Consumer Reports, the venerable publication from Consumers Union that rates everyday products, from cars and computers to TVs and laundry detergents, has now turned its analytical eye on hospitals, yesterday releasing first-time rankings of 2,857 centers. Access is free. An article will appear in the July issue. (Disclosure: I was the magazine's Washington editor in the early '80s.)
Unlike the magazine's trademark tables with little filled-in colored circles showing how well hospitals perform various procedures or deliver types of care, these rankings show how aggressively or conservatively—longer or shorter stays, more or fewer tests and specialist visits—patients are treated at a hospital relative to all other hospitals. The rankings are based on Medicare patients in the last two years of their lives who had been hospitalized any number of times during that period for any of nine chronic conditions—heart failure, dementia, and coronary artery disease are three. Adjustments were made to compensate for some patients being sicker than others.
It's an interesting angle. High-intensity care is crucial for some patients, of course, but not across the board. Aggressive treatment can make patients sicker. A study by the Dartmouth Institute for Health Policy and Clinical Practice, Consumer Reports' partner in the rankings venture, revealed that Medicare patients aggressively treated for colon cancer, heart attack, and hip fractures were less satisfied with their care, functioned no better, and died more often than patients who got conservative care. So it is in your interest, if you or a family member or friend must enter a hospital, not to blindly accept every test or doctor visit.
Working with the Dartmouth team, the just-created Consumer Reports Health Ratings Center created a scale for each hospital from zero (most conservative) to 100 (most aggressive), factoring in the total number of days in the hospital over the two years before the subjects died and, of that, the number of days in intensive care and the number of physician visits, with those from specialists judged as more aggressive than those from primary-care doctors.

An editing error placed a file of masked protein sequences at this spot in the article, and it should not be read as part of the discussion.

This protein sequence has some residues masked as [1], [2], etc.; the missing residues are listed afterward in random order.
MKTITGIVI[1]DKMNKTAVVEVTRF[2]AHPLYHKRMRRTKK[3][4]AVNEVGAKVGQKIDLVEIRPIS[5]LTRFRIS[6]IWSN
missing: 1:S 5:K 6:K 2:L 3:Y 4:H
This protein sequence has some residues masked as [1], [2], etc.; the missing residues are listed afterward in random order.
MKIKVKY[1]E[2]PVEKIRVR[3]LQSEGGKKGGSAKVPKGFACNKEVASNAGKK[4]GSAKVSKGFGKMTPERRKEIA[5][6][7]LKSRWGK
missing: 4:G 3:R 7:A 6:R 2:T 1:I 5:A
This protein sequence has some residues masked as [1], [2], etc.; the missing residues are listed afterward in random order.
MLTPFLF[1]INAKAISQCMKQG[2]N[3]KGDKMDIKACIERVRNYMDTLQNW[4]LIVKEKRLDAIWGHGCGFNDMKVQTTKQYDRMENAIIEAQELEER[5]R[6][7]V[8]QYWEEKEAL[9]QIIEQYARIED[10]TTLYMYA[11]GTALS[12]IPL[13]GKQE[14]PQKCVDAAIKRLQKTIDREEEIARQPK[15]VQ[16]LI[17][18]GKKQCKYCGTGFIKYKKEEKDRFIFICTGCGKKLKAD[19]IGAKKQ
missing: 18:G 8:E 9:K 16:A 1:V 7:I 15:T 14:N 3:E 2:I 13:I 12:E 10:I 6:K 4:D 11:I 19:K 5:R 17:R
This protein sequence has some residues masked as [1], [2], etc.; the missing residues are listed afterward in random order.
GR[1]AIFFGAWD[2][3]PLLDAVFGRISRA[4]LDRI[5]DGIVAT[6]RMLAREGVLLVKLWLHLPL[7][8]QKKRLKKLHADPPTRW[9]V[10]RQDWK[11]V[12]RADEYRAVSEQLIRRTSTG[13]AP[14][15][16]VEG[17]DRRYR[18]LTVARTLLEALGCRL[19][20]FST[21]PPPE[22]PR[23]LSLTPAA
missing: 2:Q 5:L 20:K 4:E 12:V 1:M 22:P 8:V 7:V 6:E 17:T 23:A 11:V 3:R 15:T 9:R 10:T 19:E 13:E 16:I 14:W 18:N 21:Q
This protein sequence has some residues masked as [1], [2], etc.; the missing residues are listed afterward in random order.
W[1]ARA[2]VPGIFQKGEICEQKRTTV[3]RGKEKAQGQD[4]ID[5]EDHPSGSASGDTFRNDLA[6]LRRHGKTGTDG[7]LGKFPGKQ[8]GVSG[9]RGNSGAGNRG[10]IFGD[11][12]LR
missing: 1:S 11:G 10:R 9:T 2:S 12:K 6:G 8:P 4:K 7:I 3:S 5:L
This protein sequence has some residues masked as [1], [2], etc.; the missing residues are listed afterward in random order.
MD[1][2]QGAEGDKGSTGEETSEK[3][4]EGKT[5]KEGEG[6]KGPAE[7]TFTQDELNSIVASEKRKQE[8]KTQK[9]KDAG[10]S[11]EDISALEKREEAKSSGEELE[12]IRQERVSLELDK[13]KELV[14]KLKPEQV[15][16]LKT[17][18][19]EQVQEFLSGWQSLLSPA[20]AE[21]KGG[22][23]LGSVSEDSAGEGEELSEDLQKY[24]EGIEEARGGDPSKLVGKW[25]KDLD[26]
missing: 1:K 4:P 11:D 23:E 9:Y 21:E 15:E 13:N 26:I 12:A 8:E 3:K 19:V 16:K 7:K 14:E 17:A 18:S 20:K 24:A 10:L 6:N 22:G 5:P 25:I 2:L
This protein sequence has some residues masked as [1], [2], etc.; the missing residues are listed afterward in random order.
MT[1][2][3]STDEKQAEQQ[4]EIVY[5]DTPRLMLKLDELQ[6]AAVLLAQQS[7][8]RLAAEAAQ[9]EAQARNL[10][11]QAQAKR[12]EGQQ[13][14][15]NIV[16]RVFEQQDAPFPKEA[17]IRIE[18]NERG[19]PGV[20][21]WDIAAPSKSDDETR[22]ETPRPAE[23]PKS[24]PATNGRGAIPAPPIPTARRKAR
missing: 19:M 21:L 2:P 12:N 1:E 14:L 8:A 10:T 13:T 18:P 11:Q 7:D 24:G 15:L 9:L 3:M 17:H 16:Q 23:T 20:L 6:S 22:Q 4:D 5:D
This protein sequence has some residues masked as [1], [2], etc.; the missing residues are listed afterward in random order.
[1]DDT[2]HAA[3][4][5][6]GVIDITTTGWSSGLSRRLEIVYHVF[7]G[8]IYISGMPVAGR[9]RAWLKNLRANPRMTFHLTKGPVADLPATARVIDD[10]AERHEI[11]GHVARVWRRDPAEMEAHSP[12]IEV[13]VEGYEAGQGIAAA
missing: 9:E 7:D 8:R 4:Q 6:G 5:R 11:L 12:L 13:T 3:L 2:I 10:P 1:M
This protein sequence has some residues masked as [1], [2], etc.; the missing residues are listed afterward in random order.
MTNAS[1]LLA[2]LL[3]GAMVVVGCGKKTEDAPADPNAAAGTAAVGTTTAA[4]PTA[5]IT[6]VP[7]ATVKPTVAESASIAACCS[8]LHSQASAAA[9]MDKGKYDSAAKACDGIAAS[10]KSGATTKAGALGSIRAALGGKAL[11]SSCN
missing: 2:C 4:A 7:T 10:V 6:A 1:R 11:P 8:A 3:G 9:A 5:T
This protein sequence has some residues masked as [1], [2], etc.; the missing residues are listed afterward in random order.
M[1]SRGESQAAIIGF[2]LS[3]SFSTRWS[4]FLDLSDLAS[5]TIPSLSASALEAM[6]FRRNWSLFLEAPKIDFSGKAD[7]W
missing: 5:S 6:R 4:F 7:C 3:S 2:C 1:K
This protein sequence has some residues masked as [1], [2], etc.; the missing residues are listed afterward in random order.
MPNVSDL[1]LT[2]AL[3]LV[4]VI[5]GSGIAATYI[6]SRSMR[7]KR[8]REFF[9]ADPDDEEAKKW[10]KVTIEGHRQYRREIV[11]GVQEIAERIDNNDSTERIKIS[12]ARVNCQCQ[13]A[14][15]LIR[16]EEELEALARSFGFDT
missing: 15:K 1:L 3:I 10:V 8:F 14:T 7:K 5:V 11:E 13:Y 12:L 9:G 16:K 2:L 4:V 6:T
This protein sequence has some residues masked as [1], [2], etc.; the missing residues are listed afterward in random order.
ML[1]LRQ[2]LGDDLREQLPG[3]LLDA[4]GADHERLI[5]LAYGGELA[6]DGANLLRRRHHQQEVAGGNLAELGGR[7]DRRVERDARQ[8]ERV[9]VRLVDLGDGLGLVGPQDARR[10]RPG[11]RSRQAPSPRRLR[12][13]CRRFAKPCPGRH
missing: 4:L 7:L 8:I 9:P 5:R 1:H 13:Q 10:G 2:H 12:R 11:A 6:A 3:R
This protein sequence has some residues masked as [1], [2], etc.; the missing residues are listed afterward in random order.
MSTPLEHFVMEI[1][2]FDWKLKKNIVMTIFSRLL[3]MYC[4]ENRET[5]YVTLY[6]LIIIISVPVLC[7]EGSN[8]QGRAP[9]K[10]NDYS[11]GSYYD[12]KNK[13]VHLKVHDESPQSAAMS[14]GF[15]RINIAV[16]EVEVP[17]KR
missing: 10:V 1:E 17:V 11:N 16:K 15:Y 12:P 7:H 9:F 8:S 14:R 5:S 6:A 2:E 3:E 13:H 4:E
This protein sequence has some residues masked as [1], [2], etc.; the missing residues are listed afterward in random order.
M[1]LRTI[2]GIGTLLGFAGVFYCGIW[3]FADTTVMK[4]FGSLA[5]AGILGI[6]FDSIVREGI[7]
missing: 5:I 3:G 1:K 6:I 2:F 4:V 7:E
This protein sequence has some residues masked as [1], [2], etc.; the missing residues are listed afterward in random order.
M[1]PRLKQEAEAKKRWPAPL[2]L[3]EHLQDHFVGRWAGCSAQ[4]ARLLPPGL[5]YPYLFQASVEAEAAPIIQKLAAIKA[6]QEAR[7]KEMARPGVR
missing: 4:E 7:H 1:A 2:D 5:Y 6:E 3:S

From one end of the scale to the other, the differences staggered me. We're not talking about a couple of days and a few visits. The most-aggressive hospital anywhere, NYU Medical Center in New York, averaged 54 days of care for these chronically ill patients, 12 of them in the ICU, and 131 doctor visits, the vast majority from specialists. At the conservative end of the scale, patients at Scott & White Memorial Hospital in Temple, Texas, stayed an average of 16 days, 4 in the ICU, and had 45 visits from doctors, more than half from primary-care physicians. Data on Medicare costs also was collected, although it was not factored into the ratings. The average at NYU Medical Center for two years of care was more than $105,000. At Scott & White, it was $44,000-plus.
The extremes between hospitals across the country surprised John Santa, director of the ratings center. But he was "stunned," he told me, by the large differences between hospitals in each other's backyard. Me, too. I can accept that in an expensive place like New York, costs are far higher than in Temple, Texas. But a difference of more than 2 to 1? And are chronically ill Medicare patients so much sicker in New York that they need more than three times as many hospital days? Doubtful. The average stay at New York Presbyterian Medical Center, another Manhattan behemoth, is more than two weeks shorter than at NYU. And it is even more doubtful that NYU patients are dramatically worse off than patients at New York Presbyterian.
As fascinating as I find these rankings, they seem to me less a consumer tool than a prod to the public consciousness. They send a message of great and expensive imbalance, that part of our national healthcare problem, as Shannon Brownlee writes in her recent book, Overtreated, is the enormous weight of care that is simply unnecessary.
I wish users could compare hospitals from around the United States, but rankings are state by state. This also means that anyone living in a metropolitan area that crosses state lines—such as New York City, Philadelphia, or Washington—must call up rankings for each jurisdiction. But the power of the message more than makes up for this. In its infancy during the 1930s, Consumers Union successfully inveighed against radioactive strontium-90 in the nation's milk supply. I wonder whether the new rankings might at least give the floundering healthcare system a nudge in a new direction.